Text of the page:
Humor can help you break a negotiation deadlock and this may make the difference between winning or losing the deal! As part of my responsibilities at Procter & Gamble, I was in charge for the company’s strategic marketing alliance programs across all Balkans. This included collaboration agreements with the major washing machine manufacturers. When I took over these programs, I started calling or meeting all key stakeholders from the washing machines manufacturers. Calling the Marketing Director of one of them in Italy, I was “greeted” with a shocking opening: he started yelling at me and threatened me to hang up immediately because he no longer wanted to work with Procter & Gamble. Before he could close, I said, “Don’t shoot me, please!” I was puzzled by his reaction, so I continued, “I have no idea what you’re talking about. I took over this project a month ago and did nothing wrong. So why do you want to ‘kill’ me?” Immediately I heard him laughing and felt the tension vanishing. Then he told me about the conflict he had had with the person who was responsible for the project before me. But he realized that we had a chance to have a fresh start. Should I have reacted as my EGO would have advised me, we would have ended the relationship prior to even beginning it! But my sense of humor saved us!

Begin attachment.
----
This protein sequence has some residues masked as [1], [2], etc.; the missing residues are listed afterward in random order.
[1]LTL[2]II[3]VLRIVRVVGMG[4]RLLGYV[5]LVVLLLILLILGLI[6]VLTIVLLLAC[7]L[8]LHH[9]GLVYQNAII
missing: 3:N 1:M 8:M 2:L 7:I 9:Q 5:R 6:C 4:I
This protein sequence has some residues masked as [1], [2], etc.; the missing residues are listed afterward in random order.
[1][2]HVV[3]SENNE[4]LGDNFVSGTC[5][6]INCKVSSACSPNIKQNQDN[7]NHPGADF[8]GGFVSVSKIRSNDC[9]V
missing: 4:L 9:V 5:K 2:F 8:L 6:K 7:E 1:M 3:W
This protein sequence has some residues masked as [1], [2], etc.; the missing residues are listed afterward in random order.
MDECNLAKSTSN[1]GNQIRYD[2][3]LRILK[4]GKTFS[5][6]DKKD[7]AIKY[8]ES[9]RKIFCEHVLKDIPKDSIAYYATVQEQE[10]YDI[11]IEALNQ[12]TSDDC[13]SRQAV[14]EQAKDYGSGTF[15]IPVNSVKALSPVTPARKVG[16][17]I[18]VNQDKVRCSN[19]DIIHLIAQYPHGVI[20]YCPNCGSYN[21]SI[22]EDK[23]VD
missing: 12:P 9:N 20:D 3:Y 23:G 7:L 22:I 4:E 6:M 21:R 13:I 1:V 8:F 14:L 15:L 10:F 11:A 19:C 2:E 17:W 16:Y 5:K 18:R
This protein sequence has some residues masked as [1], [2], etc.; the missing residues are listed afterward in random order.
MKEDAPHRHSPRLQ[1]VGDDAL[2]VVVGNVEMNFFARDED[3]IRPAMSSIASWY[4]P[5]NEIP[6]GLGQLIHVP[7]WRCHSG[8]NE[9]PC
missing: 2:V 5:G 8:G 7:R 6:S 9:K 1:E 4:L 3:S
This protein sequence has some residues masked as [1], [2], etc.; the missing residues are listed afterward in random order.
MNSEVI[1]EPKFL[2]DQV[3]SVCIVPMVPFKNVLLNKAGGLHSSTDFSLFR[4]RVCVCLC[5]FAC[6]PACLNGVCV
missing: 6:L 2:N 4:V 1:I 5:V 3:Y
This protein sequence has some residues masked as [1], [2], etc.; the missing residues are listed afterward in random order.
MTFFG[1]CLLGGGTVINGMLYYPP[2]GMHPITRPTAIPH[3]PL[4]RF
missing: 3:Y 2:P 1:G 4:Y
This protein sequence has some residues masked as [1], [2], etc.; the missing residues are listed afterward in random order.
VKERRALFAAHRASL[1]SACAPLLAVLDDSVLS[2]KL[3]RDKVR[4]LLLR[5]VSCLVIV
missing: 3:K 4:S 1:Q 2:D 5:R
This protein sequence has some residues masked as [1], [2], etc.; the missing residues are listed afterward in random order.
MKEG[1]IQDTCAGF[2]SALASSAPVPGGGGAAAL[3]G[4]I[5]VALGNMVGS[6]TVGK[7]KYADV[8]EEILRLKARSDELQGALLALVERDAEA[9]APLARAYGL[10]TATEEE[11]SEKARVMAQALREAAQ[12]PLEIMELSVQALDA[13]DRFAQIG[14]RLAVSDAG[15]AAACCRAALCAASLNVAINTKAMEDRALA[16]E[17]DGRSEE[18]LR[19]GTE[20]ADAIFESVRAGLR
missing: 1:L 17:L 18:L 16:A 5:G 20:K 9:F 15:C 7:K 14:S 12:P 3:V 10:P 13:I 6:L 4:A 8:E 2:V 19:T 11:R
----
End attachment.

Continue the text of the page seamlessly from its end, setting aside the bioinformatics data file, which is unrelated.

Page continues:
You can also use humor to dodge a question that you don’t want to answer. I personally don’t recommend it because, if the other party is smart, he will immediately see your ploy. And you will risk losing credibility.